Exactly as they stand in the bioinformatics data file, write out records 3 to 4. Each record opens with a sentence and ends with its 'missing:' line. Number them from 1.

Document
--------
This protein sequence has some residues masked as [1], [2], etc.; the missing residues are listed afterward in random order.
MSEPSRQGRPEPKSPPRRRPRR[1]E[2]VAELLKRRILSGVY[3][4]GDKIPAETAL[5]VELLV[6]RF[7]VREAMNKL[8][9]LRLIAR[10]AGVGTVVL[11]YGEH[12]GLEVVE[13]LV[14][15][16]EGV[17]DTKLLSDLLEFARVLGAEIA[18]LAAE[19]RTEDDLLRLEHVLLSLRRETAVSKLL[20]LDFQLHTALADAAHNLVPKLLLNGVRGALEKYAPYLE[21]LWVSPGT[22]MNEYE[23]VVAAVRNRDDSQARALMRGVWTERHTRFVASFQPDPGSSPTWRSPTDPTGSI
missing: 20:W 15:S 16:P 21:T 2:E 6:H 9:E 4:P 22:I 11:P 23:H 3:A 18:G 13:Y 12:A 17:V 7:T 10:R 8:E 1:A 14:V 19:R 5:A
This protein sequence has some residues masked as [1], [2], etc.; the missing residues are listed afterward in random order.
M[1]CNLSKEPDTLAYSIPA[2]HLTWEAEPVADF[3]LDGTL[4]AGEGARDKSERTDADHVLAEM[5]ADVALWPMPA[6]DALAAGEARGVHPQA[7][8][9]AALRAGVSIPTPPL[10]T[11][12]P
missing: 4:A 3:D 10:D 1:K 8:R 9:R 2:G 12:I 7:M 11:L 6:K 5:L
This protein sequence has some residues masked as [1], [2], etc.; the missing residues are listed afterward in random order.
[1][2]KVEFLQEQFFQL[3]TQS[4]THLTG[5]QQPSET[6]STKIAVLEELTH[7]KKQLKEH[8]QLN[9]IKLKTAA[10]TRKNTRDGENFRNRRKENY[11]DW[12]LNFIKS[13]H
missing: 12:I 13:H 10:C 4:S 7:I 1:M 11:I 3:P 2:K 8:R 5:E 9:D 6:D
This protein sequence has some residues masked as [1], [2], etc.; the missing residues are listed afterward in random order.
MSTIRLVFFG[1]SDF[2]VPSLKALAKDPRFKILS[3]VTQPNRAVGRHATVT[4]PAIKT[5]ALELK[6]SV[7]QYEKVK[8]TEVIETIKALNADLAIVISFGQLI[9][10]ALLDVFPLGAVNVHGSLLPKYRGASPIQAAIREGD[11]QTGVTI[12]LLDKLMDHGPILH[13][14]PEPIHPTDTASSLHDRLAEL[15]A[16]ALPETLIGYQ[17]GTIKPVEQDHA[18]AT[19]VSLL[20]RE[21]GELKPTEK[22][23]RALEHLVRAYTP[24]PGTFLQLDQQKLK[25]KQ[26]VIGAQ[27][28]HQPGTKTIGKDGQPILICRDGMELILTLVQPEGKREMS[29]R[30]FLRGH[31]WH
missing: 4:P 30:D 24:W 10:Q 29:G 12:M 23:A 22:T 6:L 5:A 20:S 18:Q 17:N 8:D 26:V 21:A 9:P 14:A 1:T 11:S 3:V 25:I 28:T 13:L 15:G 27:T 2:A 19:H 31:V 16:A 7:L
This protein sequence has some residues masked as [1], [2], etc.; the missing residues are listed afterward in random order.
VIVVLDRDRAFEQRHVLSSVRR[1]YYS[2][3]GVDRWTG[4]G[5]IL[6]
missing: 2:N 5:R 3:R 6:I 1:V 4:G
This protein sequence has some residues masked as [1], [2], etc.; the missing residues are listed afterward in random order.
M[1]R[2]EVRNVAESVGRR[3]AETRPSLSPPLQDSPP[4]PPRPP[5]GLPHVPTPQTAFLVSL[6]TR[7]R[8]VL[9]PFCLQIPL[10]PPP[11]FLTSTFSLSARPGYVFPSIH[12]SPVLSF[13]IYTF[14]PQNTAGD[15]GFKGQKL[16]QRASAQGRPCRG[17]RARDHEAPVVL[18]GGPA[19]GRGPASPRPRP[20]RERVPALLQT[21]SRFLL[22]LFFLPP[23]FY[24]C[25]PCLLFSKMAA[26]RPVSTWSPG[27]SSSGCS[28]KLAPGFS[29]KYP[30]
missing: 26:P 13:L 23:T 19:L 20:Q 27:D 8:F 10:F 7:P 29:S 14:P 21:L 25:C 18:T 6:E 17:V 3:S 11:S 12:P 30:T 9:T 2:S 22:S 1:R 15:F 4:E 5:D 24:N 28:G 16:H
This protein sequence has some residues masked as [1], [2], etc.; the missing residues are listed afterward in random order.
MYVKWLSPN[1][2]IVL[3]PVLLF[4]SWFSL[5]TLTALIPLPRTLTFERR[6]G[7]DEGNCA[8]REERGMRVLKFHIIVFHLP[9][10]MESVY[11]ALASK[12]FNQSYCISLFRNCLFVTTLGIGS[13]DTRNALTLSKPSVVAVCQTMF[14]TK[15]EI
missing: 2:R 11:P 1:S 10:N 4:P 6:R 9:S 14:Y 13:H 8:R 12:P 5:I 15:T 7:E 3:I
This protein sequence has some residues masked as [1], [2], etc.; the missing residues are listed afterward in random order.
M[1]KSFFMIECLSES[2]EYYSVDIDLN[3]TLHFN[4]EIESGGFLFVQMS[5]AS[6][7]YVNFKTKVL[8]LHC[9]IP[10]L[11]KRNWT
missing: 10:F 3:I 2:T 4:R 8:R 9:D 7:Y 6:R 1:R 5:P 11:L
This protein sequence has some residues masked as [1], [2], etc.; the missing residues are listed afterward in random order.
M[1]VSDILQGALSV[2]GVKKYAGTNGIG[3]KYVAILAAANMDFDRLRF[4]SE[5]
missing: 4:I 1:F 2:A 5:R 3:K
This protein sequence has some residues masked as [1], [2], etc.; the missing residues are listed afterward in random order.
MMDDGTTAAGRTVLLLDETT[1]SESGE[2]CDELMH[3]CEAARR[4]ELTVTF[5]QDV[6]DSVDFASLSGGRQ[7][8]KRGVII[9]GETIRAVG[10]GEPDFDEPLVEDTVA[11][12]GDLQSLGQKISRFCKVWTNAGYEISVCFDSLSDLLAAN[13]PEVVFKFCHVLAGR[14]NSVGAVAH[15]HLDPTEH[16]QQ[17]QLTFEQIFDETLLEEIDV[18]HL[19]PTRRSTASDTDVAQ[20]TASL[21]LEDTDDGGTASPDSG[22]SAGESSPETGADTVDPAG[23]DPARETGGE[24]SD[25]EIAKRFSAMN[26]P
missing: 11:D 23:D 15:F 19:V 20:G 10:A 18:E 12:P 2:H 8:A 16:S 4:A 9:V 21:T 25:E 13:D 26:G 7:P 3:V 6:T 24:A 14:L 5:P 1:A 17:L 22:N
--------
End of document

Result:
This protein sequence has some residues masked as [1], [2], etc.; the missing residues are listed afterward in random order.
[1][2]KVEFLQEQFFQL[3]TQS[4]THLTG[5]QQPSET[6]STKIAVLEELTH[7]KKQLKEH[8]QLN[9]IKLKTAA[10]TRKNTRDGENFRNRRKENY[11]DW[12]LNFIKS[13]H
missing: 12:I 13:H 10:C 4:S 7:I 1:M 11:I 3:P 2:K 8:R 5:E 9:D 6:D
This protein sequence has some residues masked as [1], [2], etc.; the missing residues are listed afterward in random order.
MSTIRLVFFG[1]SDF[2]VPSLKALAKDPRFKILS[3]VTQPNRAVGRHATVT[4]PAIKT[5]ALELK[6]SV[7]QYEKVK[8]TEVIETIKALNADLAIVISFGQLI[9][10]ALLDVFPLGAVNVHGSLLPKYRGASPIQAAIREGD[11]QTGVTI[12]LLDKLMDHGPILH[13][14]PEPIHPTDTASSLHDRLAEL[15]A[16]ALPETLIGYQ[17]GTIKPVEQDHA[18]AT[19]VSLL[20]RE[21]GELKPTEK[22][23]RALEHLVRAYTP[24]PGTFLQLDQQKLK[25]KQ[26]VIGAQ[27][28]HQPGTKTIGKDGQPILICRDGMELILTLVQPEGKREMS[29]R[30]FLRGH[31]WH
missing: 4:P 30:D 24:W 10:Q 29:G 12:M 23:A 22:T 6:L 5:A 20:S 18:Q 17:N 8:D 26:V 21:A 9:P 14:A 1:T 11:S 3:V 25:I 28:T 13:L 15:G 27:T 2:A 19:H 31:V 16:A 7:L